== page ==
This year there has seen a significant refinement of our application and infrastructure “heatmaps”, says Andy Keiller, CIO at the University of Canterbury.
He says a number of factors are involved in this and they include internal/external supportability, currency of environment, business “fit for purpose” as they assess major components of the programme.
“This gives a very visual (red/amber/green) view of the components in our infrastructure. This is one of the key artefacts that is used to explain to the business how IT will invest its resources over the next three years, from a risk mitigation perspective to the introduction of new capabilities.”
He says the project portfolio takes into account that around 70 per cent of internal staff resources and 80 per cent of the operational budgets are consumed with “keeping the lights on”.
Simplicity is also a key focus with the complex university environment with its more than 150 business applications and 240 integration points between them.
“The introduction of an API gateway this year has allowed rationalisation and standardisation of some of the key integrations,” he explains.
“For those integration points that have been transitioned, there has been greater stability and reduced overheads in support.”
“The journey continues,” Keiller points out.
He says the university is still undergoing major reconstruction of its campus following the 2011 earthquakes.
The need to ensure good communication and continued collaboration is essential, he says.
“The introduction of Skype for Business, backed up with an extensive training programme has seen a significant increase in use of the many different communication channels available. Instant messaging (69,661 sessions) has become the largest, behind voice (2317 hours), with regards to communication.”
The key technical challenge for the project was to emulate the reliance of the copper environment, says Keiller.
Three planned failovers (and two unplanned) saw no loss of service and a minimal number of incidents logged with the IT service desk, which were mainly due to call quality, he says.
The two key business drivers were to ensure minimum disruption to staff availability/communication and to remove risk and reliance on the legacy analog exchange. He says exchange is due to be decommissioned in mid-2017.
Keiller says some of their major challenges the team faces ahead are agility and speed of deployment and leading disruptive technology-enabled changes.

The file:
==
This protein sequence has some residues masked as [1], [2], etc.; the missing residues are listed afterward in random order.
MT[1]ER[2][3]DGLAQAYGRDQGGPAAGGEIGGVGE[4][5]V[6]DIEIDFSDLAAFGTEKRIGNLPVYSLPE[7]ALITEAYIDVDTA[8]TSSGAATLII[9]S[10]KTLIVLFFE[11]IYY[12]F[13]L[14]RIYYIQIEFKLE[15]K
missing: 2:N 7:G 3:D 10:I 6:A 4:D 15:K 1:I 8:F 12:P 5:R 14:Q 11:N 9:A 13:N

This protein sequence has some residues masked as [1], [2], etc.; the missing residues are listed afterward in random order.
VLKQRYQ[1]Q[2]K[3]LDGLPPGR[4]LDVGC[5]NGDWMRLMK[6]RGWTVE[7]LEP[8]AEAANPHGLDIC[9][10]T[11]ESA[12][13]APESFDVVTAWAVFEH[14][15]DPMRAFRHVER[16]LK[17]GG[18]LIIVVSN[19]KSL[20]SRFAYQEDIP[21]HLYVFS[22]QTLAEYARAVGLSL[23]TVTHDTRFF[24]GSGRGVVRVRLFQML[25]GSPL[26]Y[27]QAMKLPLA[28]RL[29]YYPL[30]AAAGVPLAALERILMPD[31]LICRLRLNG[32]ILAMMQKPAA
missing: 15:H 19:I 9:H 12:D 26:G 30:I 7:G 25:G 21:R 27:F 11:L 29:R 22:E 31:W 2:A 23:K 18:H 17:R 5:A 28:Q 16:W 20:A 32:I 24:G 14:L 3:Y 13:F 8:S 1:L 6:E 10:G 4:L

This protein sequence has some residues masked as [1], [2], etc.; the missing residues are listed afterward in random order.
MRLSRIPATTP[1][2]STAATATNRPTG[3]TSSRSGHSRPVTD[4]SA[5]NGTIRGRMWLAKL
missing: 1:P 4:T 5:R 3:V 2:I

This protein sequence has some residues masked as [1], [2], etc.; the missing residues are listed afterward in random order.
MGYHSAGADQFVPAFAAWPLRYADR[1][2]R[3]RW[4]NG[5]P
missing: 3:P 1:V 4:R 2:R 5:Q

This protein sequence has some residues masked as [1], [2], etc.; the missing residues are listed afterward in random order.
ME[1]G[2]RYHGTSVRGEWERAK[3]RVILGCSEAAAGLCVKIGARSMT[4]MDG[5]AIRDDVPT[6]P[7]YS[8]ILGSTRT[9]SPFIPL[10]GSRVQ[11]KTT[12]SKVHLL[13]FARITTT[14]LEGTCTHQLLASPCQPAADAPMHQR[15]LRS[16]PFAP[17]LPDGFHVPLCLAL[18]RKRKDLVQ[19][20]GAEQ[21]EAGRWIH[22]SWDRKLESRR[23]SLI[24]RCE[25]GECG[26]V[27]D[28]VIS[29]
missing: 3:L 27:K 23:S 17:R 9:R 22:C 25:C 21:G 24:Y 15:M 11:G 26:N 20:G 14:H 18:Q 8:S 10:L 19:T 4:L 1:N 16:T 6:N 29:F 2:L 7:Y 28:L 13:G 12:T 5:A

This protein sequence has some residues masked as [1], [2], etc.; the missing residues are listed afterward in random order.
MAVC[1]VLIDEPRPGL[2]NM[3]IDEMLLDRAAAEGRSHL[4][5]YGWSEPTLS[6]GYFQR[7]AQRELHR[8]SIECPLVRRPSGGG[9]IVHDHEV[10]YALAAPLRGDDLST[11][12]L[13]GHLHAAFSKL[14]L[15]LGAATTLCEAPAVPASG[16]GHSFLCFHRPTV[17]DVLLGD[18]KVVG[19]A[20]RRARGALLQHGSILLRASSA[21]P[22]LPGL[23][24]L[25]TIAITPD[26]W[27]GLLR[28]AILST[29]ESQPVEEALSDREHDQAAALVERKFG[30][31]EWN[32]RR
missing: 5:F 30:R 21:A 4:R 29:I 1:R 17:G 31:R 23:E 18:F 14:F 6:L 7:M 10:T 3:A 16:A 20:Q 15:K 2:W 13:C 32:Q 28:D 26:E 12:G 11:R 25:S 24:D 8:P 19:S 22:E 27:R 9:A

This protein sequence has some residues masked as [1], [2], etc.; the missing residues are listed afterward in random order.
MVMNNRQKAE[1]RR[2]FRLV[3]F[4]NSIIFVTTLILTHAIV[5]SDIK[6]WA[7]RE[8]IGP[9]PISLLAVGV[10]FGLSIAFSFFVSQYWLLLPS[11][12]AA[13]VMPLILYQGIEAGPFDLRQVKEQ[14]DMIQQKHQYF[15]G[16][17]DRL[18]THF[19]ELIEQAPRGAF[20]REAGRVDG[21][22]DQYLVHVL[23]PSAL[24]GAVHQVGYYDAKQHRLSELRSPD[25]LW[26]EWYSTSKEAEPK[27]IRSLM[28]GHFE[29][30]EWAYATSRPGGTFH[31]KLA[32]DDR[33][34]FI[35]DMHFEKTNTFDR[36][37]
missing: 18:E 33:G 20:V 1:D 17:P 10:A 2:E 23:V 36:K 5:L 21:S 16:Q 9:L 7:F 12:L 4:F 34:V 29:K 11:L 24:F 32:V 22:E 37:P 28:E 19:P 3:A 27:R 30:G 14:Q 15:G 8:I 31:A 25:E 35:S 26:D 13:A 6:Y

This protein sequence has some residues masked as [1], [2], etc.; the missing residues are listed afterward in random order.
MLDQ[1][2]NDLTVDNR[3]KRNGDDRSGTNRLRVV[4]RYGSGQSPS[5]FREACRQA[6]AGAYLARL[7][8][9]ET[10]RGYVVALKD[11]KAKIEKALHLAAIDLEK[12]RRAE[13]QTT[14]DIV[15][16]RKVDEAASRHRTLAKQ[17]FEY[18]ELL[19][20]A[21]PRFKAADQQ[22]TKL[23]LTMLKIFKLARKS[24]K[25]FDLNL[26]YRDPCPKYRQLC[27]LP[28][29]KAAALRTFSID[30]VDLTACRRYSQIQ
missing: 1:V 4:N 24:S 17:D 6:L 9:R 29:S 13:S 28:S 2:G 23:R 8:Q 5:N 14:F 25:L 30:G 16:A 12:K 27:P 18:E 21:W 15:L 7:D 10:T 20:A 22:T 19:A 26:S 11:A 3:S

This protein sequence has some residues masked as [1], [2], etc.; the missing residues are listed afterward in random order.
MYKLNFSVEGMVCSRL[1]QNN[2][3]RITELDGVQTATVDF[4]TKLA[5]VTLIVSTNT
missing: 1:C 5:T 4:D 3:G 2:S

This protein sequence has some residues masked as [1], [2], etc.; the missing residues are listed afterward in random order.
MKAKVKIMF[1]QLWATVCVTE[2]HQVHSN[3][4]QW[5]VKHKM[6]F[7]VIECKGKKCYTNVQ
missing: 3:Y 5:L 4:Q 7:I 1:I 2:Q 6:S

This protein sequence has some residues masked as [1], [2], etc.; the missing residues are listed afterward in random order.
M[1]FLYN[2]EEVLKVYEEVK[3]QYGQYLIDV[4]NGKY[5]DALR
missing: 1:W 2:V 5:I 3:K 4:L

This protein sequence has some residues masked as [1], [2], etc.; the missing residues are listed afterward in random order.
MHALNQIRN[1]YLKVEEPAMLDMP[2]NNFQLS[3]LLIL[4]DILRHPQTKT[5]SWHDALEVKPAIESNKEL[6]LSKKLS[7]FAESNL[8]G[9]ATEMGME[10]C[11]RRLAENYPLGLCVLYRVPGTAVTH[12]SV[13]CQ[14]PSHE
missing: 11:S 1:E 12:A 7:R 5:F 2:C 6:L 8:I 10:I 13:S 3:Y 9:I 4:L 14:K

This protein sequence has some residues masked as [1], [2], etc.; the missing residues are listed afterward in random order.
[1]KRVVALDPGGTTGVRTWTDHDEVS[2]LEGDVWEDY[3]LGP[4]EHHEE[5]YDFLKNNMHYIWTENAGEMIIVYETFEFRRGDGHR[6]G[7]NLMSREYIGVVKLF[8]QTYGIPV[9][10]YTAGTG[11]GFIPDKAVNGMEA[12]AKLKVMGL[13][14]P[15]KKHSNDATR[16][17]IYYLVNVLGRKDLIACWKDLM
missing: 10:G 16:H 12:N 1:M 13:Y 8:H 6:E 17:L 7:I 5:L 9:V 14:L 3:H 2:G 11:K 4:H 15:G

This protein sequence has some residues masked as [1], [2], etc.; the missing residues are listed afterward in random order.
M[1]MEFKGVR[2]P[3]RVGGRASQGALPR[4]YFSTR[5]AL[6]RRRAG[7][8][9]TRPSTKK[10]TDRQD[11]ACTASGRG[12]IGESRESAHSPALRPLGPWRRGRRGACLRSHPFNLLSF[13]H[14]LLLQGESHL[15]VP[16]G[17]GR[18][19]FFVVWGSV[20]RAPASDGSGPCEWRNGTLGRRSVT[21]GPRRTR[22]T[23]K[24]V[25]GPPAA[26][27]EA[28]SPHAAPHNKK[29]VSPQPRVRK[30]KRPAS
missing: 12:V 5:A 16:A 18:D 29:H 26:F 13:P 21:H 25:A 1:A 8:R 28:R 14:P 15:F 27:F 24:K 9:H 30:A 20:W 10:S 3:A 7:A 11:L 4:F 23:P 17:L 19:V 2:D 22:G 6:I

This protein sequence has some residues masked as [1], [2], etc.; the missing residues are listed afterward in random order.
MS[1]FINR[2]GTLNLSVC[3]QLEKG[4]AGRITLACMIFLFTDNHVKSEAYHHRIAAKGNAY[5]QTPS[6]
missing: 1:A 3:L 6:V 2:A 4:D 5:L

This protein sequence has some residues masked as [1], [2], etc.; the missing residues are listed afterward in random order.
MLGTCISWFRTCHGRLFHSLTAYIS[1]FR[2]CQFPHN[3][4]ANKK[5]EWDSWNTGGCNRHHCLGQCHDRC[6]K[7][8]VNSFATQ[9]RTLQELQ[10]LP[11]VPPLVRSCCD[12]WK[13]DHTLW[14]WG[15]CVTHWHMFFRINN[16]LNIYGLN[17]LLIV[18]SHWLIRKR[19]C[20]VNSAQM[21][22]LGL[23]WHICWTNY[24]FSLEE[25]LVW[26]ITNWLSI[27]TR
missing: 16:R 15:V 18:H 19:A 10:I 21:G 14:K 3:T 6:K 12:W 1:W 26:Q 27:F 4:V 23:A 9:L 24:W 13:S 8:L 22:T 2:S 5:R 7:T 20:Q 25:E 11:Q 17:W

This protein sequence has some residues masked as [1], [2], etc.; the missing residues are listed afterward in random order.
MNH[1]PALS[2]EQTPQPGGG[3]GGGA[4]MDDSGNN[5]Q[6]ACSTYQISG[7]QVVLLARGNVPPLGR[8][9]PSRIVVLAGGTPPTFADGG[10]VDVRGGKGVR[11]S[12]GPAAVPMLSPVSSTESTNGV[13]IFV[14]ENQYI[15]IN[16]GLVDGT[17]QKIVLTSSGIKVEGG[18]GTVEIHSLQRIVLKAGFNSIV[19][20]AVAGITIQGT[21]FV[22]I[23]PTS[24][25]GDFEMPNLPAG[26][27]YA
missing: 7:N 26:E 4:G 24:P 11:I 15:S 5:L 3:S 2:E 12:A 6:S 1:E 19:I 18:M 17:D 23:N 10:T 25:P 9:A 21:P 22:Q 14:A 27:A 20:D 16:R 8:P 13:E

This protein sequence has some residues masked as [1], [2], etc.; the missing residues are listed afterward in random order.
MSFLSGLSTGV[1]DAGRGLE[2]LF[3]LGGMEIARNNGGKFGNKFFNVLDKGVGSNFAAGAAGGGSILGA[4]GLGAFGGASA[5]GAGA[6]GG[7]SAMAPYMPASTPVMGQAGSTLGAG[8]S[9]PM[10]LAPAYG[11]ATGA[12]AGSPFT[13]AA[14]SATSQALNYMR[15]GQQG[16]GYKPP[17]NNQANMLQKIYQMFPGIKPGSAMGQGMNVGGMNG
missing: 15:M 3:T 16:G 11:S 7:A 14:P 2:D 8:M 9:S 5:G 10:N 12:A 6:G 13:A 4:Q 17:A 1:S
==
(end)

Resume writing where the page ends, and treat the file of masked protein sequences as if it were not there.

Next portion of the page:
He says there are three key areas that need to be considered to ensure success in managing these: Ensuring there is a shared and clear understanding of business and pedagogical outcomes; creating and developing good customer relationships; and clear and targeted communications.
“As CIO, I am accountable for keeping the IT risks at an acceptable level and will recommend where it will be prudent to invest on business as usual,” says Keiller.
He says the team carries out an annual “call out” for business projects, with a potential IT implication. Submissions are prioritised using a number of factors. The key is they align with the university’s strategic objectives and contribute to the recruitment and retention of students, he states.
“This prioritisation is carried out by a subgroup of the senior management team (SMT) and is advised by myself, with the final recommendations being endorsed by the full SMT. This is then programmed into the ITS Portfolio to assess achievability and timelines.”
The IT team engages with business units across the university using a range of methods. He believes, however, that the most effective engagements are face-to-face.
Thus, the IT team members hold monthly reporting of key performance indicators, quarterly meetings with the distributed IT teams in the colleges, annual meetings with the college/service units management teams and annual reporting and review workshops for the IT strategy.
“The measure of success is qualitative inasmuch that the College and Service Units are now seeking advice guidance and support from IT services, and the number of ‘surprises’ is on the decrease,” says Keiller.